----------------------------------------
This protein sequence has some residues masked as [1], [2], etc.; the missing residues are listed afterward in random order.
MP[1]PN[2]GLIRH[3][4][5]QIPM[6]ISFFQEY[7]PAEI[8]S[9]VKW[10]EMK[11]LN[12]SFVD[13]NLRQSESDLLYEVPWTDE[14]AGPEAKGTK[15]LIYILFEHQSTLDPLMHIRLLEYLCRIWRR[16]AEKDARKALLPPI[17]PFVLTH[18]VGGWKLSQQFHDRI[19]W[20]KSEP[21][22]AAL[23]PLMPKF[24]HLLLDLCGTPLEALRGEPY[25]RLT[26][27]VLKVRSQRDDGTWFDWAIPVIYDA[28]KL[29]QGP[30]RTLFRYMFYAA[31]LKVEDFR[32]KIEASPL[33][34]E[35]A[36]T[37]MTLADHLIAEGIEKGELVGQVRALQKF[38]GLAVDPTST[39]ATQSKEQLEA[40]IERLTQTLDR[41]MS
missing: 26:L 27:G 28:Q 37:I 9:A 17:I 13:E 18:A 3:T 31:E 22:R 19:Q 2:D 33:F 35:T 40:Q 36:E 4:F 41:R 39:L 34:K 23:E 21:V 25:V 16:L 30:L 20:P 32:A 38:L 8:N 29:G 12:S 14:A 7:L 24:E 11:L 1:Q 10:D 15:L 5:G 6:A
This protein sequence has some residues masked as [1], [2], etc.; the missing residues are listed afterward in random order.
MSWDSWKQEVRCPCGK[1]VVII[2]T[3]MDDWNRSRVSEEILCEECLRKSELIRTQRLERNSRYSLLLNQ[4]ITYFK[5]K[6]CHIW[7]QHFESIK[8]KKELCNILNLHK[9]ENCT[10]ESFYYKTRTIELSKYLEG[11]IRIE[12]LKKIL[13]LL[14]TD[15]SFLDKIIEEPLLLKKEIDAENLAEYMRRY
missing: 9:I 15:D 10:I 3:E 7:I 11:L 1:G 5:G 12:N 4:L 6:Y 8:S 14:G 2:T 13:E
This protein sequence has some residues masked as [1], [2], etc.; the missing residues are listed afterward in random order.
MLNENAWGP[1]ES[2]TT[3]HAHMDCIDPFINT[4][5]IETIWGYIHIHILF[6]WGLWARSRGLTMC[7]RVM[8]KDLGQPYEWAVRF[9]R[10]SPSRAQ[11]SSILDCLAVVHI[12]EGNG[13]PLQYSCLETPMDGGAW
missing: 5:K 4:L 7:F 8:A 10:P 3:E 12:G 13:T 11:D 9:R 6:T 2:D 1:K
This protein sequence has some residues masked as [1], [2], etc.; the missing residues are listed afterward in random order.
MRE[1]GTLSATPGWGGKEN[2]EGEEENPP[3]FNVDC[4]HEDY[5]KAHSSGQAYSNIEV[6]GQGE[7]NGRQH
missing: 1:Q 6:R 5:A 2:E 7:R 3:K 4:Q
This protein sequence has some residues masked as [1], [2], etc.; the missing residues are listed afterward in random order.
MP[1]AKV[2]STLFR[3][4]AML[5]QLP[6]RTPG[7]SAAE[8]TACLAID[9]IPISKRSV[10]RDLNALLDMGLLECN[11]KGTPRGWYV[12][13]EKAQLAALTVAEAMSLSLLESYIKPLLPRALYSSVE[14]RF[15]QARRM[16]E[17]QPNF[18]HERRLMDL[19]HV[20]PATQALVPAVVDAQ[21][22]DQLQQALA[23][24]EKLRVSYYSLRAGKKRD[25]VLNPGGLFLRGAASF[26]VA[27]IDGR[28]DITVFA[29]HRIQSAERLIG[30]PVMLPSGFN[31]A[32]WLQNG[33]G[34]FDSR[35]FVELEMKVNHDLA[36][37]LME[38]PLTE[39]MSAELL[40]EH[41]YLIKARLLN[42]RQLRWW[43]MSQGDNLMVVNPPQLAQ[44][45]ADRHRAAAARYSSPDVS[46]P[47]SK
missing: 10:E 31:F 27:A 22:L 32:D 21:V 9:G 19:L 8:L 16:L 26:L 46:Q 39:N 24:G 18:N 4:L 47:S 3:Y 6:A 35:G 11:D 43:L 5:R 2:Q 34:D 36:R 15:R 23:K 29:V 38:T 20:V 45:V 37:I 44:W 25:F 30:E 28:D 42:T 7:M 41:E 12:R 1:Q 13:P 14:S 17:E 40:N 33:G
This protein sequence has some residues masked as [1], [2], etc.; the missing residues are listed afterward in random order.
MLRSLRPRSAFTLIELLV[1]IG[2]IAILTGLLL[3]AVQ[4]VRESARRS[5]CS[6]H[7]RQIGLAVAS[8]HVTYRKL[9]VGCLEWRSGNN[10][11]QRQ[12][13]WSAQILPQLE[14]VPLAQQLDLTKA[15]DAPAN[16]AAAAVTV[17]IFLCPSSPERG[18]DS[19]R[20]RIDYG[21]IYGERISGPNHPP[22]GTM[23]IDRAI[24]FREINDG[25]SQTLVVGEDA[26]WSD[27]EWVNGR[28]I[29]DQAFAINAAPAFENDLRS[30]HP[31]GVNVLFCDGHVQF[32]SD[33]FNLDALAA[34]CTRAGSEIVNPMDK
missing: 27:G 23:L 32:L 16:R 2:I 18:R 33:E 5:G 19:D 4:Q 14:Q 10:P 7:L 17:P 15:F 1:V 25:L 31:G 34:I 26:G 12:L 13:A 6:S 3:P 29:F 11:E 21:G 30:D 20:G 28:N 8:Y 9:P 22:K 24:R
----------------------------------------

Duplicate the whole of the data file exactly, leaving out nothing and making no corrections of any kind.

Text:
This protein sequence has some residues masked as [1], [2], etc.; the missing residues are listed afterward in random order.
MP[1]PN[2]GLIRH[3][4][5]QIPM[6]ISFFQEY[7]PAEI[8]S[9]VKW[10]EMK[11]LN[12]SFVD[13]NLRQSESDLLYEVPWTDE[14]AGPEAKGTK[15]LIYILFEHQSTLDPLMHIRLLEYLCRIWRR[16]AEKDARKALLPPI[17]PFVLTH[18]VGGWKLSQQFHDRI[19]W[20]KSEP[21][22]AAL[23]PLMPKF[24]HLLLDLCGTPLEALRGEPY[25]RLT[26][27]VLKVRSQRDDGTWFDWAIPVIYDA[28]KL[29]QGP[30]RTLFRYMFYAA[31]LKVEDFR[32]KIEASPL[33][34]E[35]A[36]T[37]MTLADHLIAEGIEKGELVGQVRALQKF[38]GLAVDPTST[39]ATQSKEQLEA[40]IERLTQTLDR[41]MS
missing: 26:L 27:G 28:Q 37:I 9:A 17:I 13:E 18:A 3:T 31:E 22:R 19:Q 2:D 33:F 35:T 40:Q 36:E 4:F 41:R 39:L 34:K 23:E 21:V 25:V 16:L 30:L 20:P 32:A 38:L 8:N 29:G 12:S 14:A 7:L 24:E 11:L 1:Q 10:D 15:L 5:G 6:A
This protein sequence has some residues masked as [1], [2], etc.; the missing residues are listed afterward in random order.
MSWDSWKQEVRCPCGK[1]VVII[2]T[3]MDDWNRSRVSEEILCEECLRKSELIRTQRLERNSRYSLLLNQ[4]ITYFK[5]K[6]CHIW[7]QHFESIK[8]KKELCNILNLHK[9]ENCT[10]ESFYYKTRTIELSKYLEG[11]IRIE[12]LKKIL[13]LL[14]TD[15]SFLDKIIEEPLLLKKEIDAENLAEYMRRY
missing: 9:I 15:D 10:I 3:E 7:I 11:L 1:G 5:G 12:N 4:L 6:Y 8:S 14:G 2:T 13:E
This protein sequence has some residues masked as [1], [2], etc.; the missing residues are listed afterward in random order.
MLNENAWGP[1]ES[2]TT[3]HAHMDCIDPFINT[4][5]IETIWGYIHIHILF[6]WGLWARSRGLTMC[7]RVM[8]KDLGQPYEWAVRF[9]R[10]SPSRAQ[11]SSILDCLAVVHI[12]EGNG[13]PLQYSCLETPMDGGAW
missing: 5:K 4:L 7:F 8:A 10:P 3:E 12:G 13:T 11:D 9:R 6:T 2:D 1:K
This protein sequence has some residues masked as [1], [2], etc.; the missing residues are listed afterward in random order.
MRE[1]GTLSATPGWGGKEN[2]EGEEENPP[3]FNVDC[4]HEDY[5]KAHSSGQAYSNIEV[6]GQGE[7]NGRQH
missing: 1:Q 6:R 5:A 2:E 7:R 3:K 4:Q
This protein sequence has some residues masked as [1], [2], etc.; the missing residues are listed afterward in random order.
MP[1]AKV[2]STLFR[3][4]AML[5]QLP[6]RTPG[7]SAAE[8]TACLAID[9]IPISKRSV[10]RDLNALLDMGLLECN[11]KGTPRGWYV[12][13]EKAQLAALTVAEAMSLSLLESYIKPLLPRALYSSVE[14]RF[15]QARRM[16]E[17]QPNF[18]HERRLMDL[19]HV[20]PATQALVPAVVDAQ[21][22]DQLQQALA[23][24]EKLRVSYYSLRAGKKRD[25]VLNPGGLFLRGAASF[26]VA[27]IDGR[28]DITVFA[29]HRIQSAERLIG[30]PVMLPSGFN[31]A[32]WLQNG[33]G[34]FDSR[35]FVELEMKVNHDLA[36][37]LME[38]PLTE[39]MSAELL[40]EH[41]YLIKARLLN[42]RQLRWW[43]MSQGDNLMVVNPPQLAQ[44][45]ADRHRAAAARYSSPDVS[46]P[47]SK
missing: 10:E 31:F 27:A 22:L 32:D 21:V 9:G 19:L 8:L 16:L 26:L 46:Q 39:N 24:G 18:N 4:L 47:S 3:Y 6:A 35:G 11:D 43:L 5:R 2:Q 34:D 36:R 15:R 23:K 29:V 38:T 20:V 45:V 37:I 44:W 25:F 30:E 28:D 42:T 7:M 41:E 12:R 1:Q 13:P 14:S 17:E 40:N 33:G
This protein sequence has some residues masked as [1], [2], etc.; the missing residues are listed afterward in random order.
MLRSLRPRSAFTLIELLV[1]IG[2]IAILTGLLL[3]AVQ[4]VRESARRS[5]CS[6]H[7]RQIGLAVAS[8]HVTYRKL[9]VGCLEWRSGNN[10][11]QRQ[12][13]WSAQILPQLE[14]VPLAQQLDLTKA[15]DAPAN[16]AAAAVTV[17]IFLCPSSPERG[18]DS[19]R[20]RIDYG[21]IYGERISGPNHPP[22]GTM[23]IDRAI[24]FREINDG[25]SQTLVVGEDA[26]WSD[27]EWVNGR[28]I[29]DQAFAINAAPAFENDLRS[30]HP[31]GVNVLFCDGHVQF[32]SD[33]FNLDALAA[34]CTRAGSEIVNPMDK
missing: 27:G 23:L 32:L 16:R 2:I 18:R 33:E 5:G 19:D 4:Q 14:Q 10:P 7:L 17:P 15:F 1:V 25:L 31:G 34:I 26:G 12:L 13:A 6:S 3:P 29:F 11:E 21:G 30:D 20:G 28:N 8:Y 9:P 22:K 24:R